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Finally Freed: Why We’re Not Sorry To See The “Fifty Shades” Trilogy End

There's nothing entertaining about poorly made films that normalize sexual violence (mostly toward women) while promoting themes of inequality, abuse, and coercion.

By February 6, 2018No Comments
Cover image credit to @fiftyshadesmovie on Instagram.

It’s the moment we’ve all been waiting for: the end of the “Fifty Shades” series.

Despite pretty terrible critic reviews and backlash on its harmful content, the “Fifty Shades of Grey” franchise is a financial success, if not a critical one. Despite earning a measly 25% rating on Rotten Tomatoes and being named Worst Picture at the 36th Golden Raspberry Awards, the last movie, “Fifty Shades Darker,” still earned a whopping $571 million at the box office.

Half a billion dollars later, it now holds box office records like largest Valentine’s Day earnings and fourth-highest R-rated earnings ever. And with the opening of “Fifty Shades Freed,” the film is expected to push the trilogy over the huge $1 billion mark.

Just like the release of the first and second films—and in ironic and gimmicky fashion—the new movie is opening the weekend before Valentine’s Day. The obvious irony is that on a day celebrated for expressing romantic love and affection, this story is anything but.

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Is it truly an ideal “romance” story?

To catch you up, “Fifty Shades Freed” continues the story’s explicit storyline of a inaccurate version of sexual bondage, domination, submission, and sadomasochism between controlling businessman, Christian Grey, and inexperienced recent college grad, Anastasia Steele (“Ana,” for short).

This dark and twisty trilogy ends with a “picture perfect” wedding followed by some kidnapping drama and then a surprise pregnancy that makes Christian furious, but ends up being exciting for the happy couple. It sounds nice, but the underlying message is quite the opposite.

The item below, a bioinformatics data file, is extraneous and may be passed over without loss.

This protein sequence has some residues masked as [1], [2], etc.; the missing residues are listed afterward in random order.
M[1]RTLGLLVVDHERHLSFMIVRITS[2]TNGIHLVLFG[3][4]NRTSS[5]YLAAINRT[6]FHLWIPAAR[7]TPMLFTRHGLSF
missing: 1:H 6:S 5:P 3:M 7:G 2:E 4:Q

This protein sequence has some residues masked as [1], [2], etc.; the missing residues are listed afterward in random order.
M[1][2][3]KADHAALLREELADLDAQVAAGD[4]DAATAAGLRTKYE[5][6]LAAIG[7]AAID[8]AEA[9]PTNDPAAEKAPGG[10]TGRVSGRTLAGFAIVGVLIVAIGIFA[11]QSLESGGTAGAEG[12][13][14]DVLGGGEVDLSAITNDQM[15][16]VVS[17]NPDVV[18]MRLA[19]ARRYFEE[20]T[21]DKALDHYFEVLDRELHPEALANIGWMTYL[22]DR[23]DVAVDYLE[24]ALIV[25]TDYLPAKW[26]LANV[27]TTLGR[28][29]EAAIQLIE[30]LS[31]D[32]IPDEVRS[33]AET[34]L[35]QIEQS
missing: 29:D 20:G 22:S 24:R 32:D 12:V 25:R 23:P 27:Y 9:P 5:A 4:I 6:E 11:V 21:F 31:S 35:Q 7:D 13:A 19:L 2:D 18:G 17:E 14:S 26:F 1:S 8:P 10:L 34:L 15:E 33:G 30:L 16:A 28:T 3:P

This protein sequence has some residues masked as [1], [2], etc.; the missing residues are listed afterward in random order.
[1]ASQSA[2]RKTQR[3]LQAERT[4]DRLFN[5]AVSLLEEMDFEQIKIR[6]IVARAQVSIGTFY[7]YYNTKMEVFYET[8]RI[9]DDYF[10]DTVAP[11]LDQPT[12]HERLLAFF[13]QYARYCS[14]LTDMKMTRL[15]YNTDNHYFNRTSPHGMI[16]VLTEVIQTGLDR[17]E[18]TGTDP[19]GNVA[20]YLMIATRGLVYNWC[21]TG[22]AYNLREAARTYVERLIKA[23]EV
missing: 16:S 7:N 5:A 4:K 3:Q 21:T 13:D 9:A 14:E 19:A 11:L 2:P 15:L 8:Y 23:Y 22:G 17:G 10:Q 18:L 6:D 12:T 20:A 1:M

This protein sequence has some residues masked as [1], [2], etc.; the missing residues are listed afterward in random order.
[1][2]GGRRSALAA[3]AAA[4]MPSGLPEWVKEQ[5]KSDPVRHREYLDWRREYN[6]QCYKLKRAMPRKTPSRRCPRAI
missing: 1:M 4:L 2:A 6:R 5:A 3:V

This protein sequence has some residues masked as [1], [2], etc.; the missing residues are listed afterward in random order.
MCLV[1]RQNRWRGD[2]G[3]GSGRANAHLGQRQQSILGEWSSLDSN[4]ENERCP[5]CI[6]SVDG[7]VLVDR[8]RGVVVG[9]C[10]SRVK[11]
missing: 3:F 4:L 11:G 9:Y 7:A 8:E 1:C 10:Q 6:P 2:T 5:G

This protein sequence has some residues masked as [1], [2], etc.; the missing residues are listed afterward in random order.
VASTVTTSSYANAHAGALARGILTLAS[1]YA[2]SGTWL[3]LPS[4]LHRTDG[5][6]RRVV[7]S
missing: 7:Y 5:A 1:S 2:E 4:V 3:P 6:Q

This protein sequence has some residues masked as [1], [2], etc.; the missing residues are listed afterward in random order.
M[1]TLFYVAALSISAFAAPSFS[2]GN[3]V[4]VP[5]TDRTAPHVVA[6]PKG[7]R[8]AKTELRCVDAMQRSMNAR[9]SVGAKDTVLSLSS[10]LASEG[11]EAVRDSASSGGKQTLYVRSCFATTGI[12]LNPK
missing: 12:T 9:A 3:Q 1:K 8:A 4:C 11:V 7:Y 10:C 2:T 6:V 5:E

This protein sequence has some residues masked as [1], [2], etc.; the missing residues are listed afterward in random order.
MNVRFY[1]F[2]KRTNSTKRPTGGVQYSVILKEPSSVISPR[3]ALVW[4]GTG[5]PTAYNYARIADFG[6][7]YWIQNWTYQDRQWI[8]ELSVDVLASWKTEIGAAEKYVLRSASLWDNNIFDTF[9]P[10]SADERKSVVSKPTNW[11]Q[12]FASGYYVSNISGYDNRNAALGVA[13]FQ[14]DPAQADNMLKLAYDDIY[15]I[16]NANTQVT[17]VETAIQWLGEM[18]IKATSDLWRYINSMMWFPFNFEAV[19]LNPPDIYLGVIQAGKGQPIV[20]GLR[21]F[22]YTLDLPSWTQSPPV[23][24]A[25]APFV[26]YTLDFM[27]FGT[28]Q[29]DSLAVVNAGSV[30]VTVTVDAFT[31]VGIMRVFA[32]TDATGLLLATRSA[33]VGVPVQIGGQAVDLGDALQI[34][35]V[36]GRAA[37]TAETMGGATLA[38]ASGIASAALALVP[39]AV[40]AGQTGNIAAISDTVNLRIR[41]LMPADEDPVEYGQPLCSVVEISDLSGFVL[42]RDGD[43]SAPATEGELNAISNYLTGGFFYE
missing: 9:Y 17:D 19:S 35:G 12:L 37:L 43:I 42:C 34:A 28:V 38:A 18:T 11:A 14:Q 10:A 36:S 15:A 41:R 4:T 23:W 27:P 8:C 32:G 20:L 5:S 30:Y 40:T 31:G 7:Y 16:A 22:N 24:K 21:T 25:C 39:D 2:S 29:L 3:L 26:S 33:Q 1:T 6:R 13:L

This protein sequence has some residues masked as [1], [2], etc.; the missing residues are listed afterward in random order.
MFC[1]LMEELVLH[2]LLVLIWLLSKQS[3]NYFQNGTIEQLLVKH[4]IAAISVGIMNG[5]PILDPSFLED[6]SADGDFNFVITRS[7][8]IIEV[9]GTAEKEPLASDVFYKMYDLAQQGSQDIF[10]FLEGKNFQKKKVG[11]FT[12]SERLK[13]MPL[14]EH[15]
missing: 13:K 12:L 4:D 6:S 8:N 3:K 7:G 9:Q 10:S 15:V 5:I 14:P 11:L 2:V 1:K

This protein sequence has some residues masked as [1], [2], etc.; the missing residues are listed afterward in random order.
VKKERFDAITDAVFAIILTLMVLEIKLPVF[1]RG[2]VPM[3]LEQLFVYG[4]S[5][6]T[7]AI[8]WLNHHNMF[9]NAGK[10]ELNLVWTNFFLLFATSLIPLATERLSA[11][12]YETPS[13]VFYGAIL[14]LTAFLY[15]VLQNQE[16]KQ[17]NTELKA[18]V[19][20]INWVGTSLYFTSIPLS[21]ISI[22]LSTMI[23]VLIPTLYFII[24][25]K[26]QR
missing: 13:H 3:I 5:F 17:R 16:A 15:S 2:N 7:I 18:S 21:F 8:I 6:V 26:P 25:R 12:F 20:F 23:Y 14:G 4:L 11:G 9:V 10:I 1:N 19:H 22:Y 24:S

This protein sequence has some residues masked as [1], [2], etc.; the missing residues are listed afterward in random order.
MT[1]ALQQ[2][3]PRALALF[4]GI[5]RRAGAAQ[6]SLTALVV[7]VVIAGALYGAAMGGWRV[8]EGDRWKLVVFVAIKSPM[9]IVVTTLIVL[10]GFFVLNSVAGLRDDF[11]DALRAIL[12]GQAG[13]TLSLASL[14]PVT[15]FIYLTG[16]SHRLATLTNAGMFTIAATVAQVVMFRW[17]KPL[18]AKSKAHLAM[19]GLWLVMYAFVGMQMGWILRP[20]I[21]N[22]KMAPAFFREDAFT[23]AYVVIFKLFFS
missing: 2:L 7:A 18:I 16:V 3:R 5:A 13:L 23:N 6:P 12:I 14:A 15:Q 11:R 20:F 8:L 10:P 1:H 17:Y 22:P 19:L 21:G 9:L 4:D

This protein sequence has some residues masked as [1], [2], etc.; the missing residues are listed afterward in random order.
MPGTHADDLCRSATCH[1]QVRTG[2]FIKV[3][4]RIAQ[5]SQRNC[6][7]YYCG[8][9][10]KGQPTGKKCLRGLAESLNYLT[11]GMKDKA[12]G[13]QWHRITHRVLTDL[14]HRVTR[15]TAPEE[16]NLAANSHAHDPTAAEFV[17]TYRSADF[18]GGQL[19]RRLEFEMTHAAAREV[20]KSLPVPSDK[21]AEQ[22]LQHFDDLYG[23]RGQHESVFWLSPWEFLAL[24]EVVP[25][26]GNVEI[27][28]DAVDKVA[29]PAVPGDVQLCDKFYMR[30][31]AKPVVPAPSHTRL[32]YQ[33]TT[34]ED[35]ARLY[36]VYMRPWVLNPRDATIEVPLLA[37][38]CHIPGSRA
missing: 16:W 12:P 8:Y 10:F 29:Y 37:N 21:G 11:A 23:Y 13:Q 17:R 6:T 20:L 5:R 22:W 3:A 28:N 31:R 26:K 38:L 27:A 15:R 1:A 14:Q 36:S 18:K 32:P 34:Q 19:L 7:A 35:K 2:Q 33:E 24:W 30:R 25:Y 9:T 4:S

But first, let’s look at what’s being said on Twitter about the almost-released film. Most people should be outraged that this abuse-packaged-as-romance film is being released at a critical time in the #metoo movement, right? Unfortunately, no. Most of the reaction to the film looks something like this:

And that seems to sum up most of the hype for the final installment of the “Fifty Shades” series. But some of us who know the story have a very different reaction to the racy film’s release.

Toxic messages

We’re not sorry to see the “Fifty Shades” franchise hopefully fade into distant pop-culture memory due to the twisted and warped ideas about sex that these books/movies normalize and romanticize in society.

And not only that, but also capitalizing on the toxic idea that if a victim stays with their abuser long enough, they can change them and ultimately end up in a fairytale relationship.

In order to understand the harmful messages of the books, and now big-budget films, one must see the overall storyline for what it is. For those who aren’t familiar, the story centers around a controlling and sadistic millionaire CEO with a tormented past who seduces a sweet, inexperienced college girl into his selfish world of painful bondage sex.

E. L. James wrote the Fifty Shades trilogy very loosely based on bondage and discipline (B&D), dominance and submission (D&S), and sadism & masochism (S&M) practices, or BDSM for short. But not even those within the BDSM community accept Christian’s behavior as being okay or representative of what happens during “scenes,” or encounters between BDSMers. Instead of a sexual interest, they too call it abuse.

Become A Fighter

And ultimately, these books normalize and romanticize Christian Grey’s stalking, possessive, and manipulative behavior as being somehow affectionate and expressive of love. The movies aren’t much better, unfortunately.

Even worse about “Fifty Shades,” is that this pretty much is the story. There’s no quality plot, there’s no big surprise ending where he gets real help from a mental health professional for his childhood trauma and Ana leaves him because of his sexual and mental abuse and stalking. It is just an entire series—and now an entire movie franchise—about a handsome, rich businessman who seeks to sexually abuse and act out sexual punishment on unsuspecting women who look like his deceased, drug-addicted mom.

Yeah, that doesn’t sound like “couple goals” to us, either.

In order to truly highlight the extremely negative and harmful ideas contained in the “Fifty Shades” franchise, we made a list, with an accompanying infographic, of what this story is actually teaching. And as you can see, it’s far from a fairytale.

Click here to read about how porn perpetuates sexual violence.

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